Özil changes his body shape after receiving to beat opponents and, though not a direct runner when carrying possession, he can manipulate the ball (below), even when not forward-facing, to find more advanced or direct teammates. During his spell at Real Madrid, that very trait led to regular and fast transitions led by Cristiano Ronaldo, Ángel Di Maria and Karim Benzema.

Role at Arsenal
Arsenal no longer have a player who offers the qualities Olivier Giroud once did on the top line, but those who now lead the line are explosive in their movements. Özil drifting towards the right (below) can potentially offer Pépé an increased variety of shorter passing combinations, including inside; with the restored Hector Bellerin always looking to overlap from right-back, this means they wouldn’t sacrifice the width needed to attack around opposing blocks.

Even if that risks reducing the regularity of Pépé’s dribbles, the combinations Özil can offer to more direct runners is capable of compensating; Lacazette’s support can further those options through rotations, while Aubameyang and new arrival Kieran Tierney attack from the left. Özil vacating spaces in central areas would also invite Lacazette to withdraw away from central defenders, from where he offers such effective play between both penalty areas, and Aubameyang to continue to run diagonally across defences while attempting to penetrate – not least with Özil’s ability to break lines via his angles of delivery from the right.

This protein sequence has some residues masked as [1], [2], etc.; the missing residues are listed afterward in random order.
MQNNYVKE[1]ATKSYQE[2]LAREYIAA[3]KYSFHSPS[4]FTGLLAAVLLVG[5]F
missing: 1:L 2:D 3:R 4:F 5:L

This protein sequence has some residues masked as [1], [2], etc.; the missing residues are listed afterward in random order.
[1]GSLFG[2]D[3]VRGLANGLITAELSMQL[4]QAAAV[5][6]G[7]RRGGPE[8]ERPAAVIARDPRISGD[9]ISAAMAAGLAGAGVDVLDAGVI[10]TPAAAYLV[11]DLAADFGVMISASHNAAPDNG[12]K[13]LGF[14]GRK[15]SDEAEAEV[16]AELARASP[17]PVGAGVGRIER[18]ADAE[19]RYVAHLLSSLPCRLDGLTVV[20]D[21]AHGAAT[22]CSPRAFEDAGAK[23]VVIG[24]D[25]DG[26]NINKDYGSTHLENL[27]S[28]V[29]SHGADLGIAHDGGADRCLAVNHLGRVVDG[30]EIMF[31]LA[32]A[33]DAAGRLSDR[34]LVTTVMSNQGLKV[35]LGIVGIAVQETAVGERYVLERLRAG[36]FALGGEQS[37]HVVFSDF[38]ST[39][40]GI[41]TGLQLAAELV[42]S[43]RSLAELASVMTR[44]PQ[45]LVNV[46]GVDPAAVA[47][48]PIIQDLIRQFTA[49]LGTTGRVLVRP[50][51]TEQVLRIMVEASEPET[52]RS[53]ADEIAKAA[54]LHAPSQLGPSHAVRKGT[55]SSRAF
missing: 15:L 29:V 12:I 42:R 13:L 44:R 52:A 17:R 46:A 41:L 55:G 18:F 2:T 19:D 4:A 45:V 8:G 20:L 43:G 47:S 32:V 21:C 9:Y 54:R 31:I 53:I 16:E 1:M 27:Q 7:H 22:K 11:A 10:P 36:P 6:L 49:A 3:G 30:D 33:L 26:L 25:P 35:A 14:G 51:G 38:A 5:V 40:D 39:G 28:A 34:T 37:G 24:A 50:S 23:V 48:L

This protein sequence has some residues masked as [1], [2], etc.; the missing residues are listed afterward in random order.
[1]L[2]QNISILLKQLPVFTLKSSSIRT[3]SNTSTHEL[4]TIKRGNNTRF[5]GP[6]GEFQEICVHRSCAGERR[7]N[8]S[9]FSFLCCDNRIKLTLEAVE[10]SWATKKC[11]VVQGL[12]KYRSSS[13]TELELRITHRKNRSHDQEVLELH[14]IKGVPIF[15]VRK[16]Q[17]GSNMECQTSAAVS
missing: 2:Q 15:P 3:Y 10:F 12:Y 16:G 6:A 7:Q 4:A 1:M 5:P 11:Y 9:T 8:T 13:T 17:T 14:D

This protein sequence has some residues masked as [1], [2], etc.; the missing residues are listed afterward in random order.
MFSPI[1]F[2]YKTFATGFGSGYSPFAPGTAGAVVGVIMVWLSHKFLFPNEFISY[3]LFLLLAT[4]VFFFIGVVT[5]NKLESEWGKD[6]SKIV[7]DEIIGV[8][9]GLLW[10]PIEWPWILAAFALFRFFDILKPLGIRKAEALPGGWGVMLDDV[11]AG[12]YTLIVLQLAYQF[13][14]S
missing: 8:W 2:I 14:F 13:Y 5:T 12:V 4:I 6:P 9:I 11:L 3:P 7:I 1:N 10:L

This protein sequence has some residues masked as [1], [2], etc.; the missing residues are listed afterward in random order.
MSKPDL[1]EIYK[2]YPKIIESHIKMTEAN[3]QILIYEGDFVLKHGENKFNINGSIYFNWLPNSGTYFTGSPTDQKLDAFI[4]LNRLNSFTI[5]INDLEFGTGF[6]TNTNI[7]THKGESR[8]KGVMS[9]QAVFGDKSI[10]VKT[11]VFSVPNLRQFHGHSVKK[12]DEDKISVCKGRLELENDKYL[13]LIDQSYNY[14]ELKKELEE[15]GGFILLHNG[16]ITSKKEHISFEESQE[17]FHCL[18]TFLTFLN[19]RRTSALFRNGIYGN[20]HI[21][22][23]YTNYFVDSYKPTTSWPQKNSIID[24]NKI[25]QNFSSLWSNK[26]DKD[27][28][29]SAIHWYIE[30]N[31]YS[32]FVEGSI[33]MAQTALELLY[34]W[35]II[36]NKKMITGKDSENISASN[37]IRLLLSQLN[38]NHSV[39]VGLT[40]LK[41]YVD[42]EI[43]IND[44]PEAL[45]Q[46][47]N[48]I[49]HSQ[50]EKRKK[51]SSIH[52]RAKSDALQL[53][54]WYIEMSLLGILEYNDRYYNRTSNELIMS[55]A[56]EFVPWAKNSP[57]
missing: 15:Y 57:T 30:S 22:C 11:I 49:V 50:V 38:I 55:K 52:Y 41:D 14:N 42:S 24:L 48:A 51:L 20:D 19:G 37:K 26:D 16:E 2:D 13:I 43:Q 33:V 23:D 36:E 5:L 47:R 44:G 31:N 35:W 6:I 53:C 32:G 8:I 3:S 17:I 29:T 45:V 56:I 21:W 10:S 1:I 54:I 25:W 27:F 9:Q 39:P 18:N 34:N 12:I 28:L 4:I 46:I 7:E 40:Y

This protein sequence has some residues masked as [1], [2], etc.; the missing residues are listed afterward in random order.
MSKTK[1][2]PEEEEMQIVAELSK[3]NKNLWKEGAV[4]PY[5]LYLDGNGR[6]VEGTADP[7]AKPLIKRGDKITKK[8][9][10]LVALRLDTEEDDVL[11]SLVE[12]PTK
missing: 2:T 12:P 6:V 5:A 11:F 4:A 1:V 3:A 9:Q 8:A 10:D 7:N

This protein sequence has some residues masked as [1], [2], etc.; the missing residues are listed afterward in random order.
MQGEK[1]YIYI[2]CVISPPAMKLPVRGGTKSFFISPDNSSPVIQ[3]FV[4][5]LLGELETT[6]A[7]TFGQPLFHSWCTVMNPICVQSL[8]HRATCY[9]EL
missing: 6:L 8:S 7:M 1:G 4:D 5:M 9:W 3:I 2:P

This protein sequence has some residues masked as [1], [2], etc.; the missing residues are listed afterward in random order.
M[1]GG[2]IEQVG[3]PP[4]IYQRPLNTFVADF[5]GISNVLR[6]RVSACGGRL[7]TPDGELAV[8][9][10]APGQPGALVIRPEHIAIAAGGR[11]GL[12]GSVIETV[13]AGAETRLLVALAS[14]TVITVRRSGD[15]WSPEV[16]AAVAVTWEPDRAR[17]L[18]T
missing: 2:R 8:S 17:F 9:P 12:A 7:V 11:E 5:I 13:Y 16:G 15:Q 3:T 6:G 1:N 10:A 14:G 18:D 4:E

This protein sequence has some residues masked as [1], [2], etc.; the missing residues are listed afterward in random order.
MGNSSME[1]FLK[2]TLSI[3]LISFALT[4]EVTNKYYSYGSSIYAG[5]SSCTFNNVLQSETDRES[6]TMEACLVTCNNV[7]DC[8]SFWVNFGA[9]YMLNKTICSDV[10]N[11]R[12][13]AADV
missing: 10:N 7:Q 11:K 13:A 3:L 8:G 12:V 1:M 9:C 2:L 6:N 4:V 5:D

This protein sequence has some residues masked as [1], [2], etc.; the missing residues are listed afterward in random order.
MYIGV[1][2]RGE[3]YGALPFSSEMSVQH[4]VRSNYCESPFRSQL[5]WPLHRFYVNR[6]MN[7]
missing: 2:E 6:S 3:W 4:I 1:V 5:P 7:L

A long-term complaint about Özil focuses on his defensive contributions – or, perhaps more accurately, his perceived lack thereof. From his favoured role as the number 10 in a 4-2-3-1, Arsenal can drop into a 4-4-2 or 4-4-1-1. Both defensive formations encourage him to remain high, however, in a position to link transitions into runners, or to receive under less pressure in the event of regains.

If the threat he poses from within those areas justifies him remaining further forward, he does represent a potential weakness when withdrawing from the final third. When losing possession in deeper territory – where he drops either to link defence to attack or to escape being double-marked – he doesn’t often appear to react with the kind of desire the Premier League is increaasingly used to seeing in the age of the counter-press.

Emery doesn’t necessarily demand the consistent counter-press employed by Pep Guardiola at Manchester City or Jürgen Klopp at Liverpool, but even then Özil makes too little effort to either recover the ball (above) or delay an opposing attack – even when positioned alongside a double pivot. That Arsenal’s other attackers show limited defensive awareness only serves to underline Özil’s apparent unwillingness to contribute.

If his manager can inspire that to change, he will be in possession of an even better player. But even if that remains unlikely, Özil’s quality in possession is something Emery cannot afford to sacrifice – particularly considering the potential of his favoured front three, and that the club’s priority is to secure a return to the Champions League.

Mesut Özil